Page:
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I remember when I was a kid, thinking how old I would be in the year 2000. The end of the millennium seemed like a monumental milestone when I was in my teens. The ripe old age of 35 seemed distinctly ancient. Never in my wildest dreams, did I imagine I would be in Dallas, Texas at the time of the big event.  Now the epic occasion is nearly twelve years past and my vintage forties do not feel so old after all.

My grandmother announced she felt like a recycled teenager on the occasion of her 80th birthday. She is my hero. She never acted her age.

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When my best friend turned forty I took great care deciding what to write on her card. Eventually I settled on the words of wisdom:

“Forty is the new twenty.”

 

I was ever so proud of myself. When she opened her carefully chosen card, she burst out laughing. In my haste, I had coined a new phrase:

“Forty is the new forty.”

 

My poor brain has never been the same since it drowned in a triple dose of pregnancy hormones.

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Truth be told, age is just a number.  So what, if forty is still forty and fifty is still fifty. Who cares?

I may be facing my mid-life years, but I am happy. Right now, I am at a great place in my life. I have a great family, love my life, and every year gets better and better.

Mid-life crisis ? ?

 

Who’s got time for that ? ? ?

 

Slan agus beannacht leat!

(Goodbye and blessings)

Irish American Mom

 

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A Big Brother’s Unwanted Triplet Attention

Triple decker stroller

Triplets, gurgling and playing with their feet in a triple-decker stroller, attract attention.  When my trio were just babies a grocery store trip turned into a full family outing.  Pushing a triplet stroller, and a shopping cart with a two-year-old perched on the seat, was impossible for one.  Dad usually steered the groceries and big brother, while Mom maneuvered the monstrous stroller.

Multiple babies are fascinating to people, who love to stop and ask questions.  Twins are often seen in public places, but triplets are spotted far less frequently.  Truth be told, I only realized I had never before seen triplets in a stroller, until after the birth of my own little brood.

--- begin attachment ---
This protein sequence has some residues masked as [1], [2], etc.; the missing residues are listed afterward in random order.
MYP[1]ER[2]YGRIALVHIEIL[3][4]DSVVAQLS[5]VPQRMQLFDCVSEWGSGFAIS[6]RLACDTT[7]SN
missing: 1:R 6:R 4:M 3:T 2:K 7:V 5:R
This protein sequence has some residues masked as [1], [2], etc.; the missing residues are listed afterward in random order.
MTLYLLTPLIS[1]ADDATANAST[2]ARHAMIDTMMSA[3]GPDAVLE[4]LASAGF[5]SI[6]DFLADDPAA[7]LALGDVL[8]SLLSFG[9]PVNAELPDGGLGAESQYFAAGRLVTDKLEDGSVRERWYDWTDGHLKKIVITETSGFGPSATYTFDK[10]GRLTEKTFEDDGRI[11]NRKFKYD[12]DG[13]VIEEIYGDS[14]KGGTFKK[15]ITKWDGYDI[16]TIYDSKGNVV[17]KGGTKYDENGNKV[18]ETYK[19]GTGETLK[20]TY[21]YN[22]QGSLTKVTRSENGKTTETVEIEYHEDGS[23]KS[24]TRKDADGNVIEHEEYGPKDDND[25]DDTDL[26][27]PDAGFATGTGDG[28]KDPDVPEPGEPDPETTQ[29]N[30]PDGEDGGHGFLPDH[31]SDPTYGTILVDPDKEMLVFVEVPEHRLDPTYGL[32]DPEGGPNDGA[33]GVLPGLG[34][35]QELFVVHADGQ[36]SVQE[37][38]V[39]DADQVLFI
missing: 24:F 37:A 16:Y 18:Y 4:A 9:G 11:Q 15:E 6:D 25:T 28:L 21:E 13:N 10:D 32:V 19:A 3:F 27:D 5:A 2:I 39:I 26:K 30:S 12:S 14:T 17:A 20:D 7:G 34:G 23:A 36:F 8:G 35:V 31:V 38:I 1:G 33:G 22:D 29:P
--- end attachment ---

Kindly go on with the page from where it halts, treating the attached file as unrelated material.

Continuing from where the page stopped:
Kentucky is a very friendly place.  I think that is why I like living here so much.  Kentuckians’ chatty ways remind me of Ireland.  As you can imagine, my three-tiered baby conveyance immediately caught the eye of moms and grandmas the moment we entered a store.

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Strangers were full of questions, eager to learn about the trials and tribulations of raising triplets.  One look at my tousled hair, and make-up-less face, told the story of my tribulations.  In my lively chats with fellow moms, I shared the joy of raising multiples and their older brother.

One or two moms chatting over my little ones, inevitably attracted even more friendly moms.  Before long we formed a little group of six or seven discussing our shared experiences, and the differences between raising single babies and multiples.

As you can imagine my husband and older son tried to stay away from the crowd.  They browsed patiently waiting to proceed with the shopping.  Before long a two year old’s patience wears thin, especially when he feels a little left out.

On one occasion my older son waited in his shopping cart a little to the side.

He listened!

He yawned!

He groaned!

He whispered to his Dad!

Before long, he had enough.  He took a deep breath.  In his loudest possible voice he called out:

“Ladies! Ladies! They’re only babies!”

Everyone broke out laughing and turned their attention to my little trooper.

 

Vintagerio - three twins - tripletsPhoto Credit

The more I thought about my older son’s declaration, his cry for some share of the endless attention, I came to the conclusion he was absolutely correct.  What was all the fuss about anyway.  They may be three babies who shared an extraordinary baby carriage, but truly, they were only babies, who happened to be born to the same parents on the same day.

Nothing too amazing!  Just two brothers and a sister he loves with all his heart!

 

Slan agus beannacht leat!

(Goodbye and blessings)

 

 

Irish American Mom